Today (as it is many days lately, it seems), I see my home country on the front page of the BBC's website, and it is once again for horrifying reasons.  While I wish the biggest news of the day had been Chelsea coughing up three goals and picking up two red cards at home to Burnley as it’s always nice for good news to take the day, instead it’s that the same ideology that drove those men onto the beach at Dunkirk is in the midst of a dramatic resurgence which led to one dead and more injured as white supremacists and neo-nazis rally in the states, a rally which many of my former classmates were present with other clergy, in a peaceful and powerful display of Christian witness in opposition to hate.  While I wish I could say such tumultuous and anti-social behaviour was restricted to a tiny group of bigots just in the United States, it is not.  It’s neither a tiny group of bigots, nor is it restricted to just my country.  In fact, we’ve seen the rise of various hate organisations across the west; I had to sign a document before coming attesting that I was not a member of certain organisations here in the UK deemed to be hate groups, and their growth in places like Greece and France has been well documented. 

I find it too appropriate that one of the principal hate magazines in the United States is called “Stormfront” because storm seems to be an appropriate way to describe these movements: unpredictable, complicated, and chaotic.  But no matter how good we get at describing storms, no matter how well we can predict their path, no matter how well we can prepare for them, we cannot stop them.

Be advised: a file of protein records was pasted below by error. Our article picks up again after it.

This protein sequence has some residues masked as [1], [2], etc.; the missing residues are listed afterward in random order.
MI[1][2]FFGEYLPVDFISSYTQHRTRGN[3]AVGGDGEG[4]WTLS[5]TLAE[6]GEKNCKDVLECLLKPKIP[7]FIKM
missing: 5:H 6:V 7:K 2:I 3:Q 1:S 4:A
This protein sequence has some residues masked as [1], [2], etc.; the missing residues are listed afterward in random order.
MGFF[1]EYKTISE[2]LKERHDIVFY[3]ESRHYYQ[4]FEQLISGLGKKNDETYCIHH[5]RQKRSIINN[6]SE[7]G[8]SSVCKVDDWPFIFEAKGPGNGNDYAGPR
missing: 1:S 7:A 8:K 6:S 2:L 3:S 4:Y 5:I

But Christ can. 

The true answer to this challenge that faces the west, that of extremist ideology of any colour or religion, is the only one who can calm the storm.  God, in whom there is no partiality, is the only one who can do that.  Jesus, who ate with the Samaritan woman, who did not condemn the adulteress to death, in whom there is no slave or free, neither Jew nor Greek, neither male nor female… God is the one who speaks peace into these situations, and it is by becoming better, more serious followers of Christ, and by praying that others may be converted as well, that we can invite Jesus into this situation. 


And so as we go about our lives (particularly here in this place where mustard gas, one of the most horrifying of our weapons of war from the darkness of the last century, was manufactured) let us pray that we may once again find Christ present in the tempest, taking us by the hand, converting us and those around us, and calming the winds and waves so that we may all come together in that peaceable kingdom that is, in all its beautiful diversity, the body of Christ.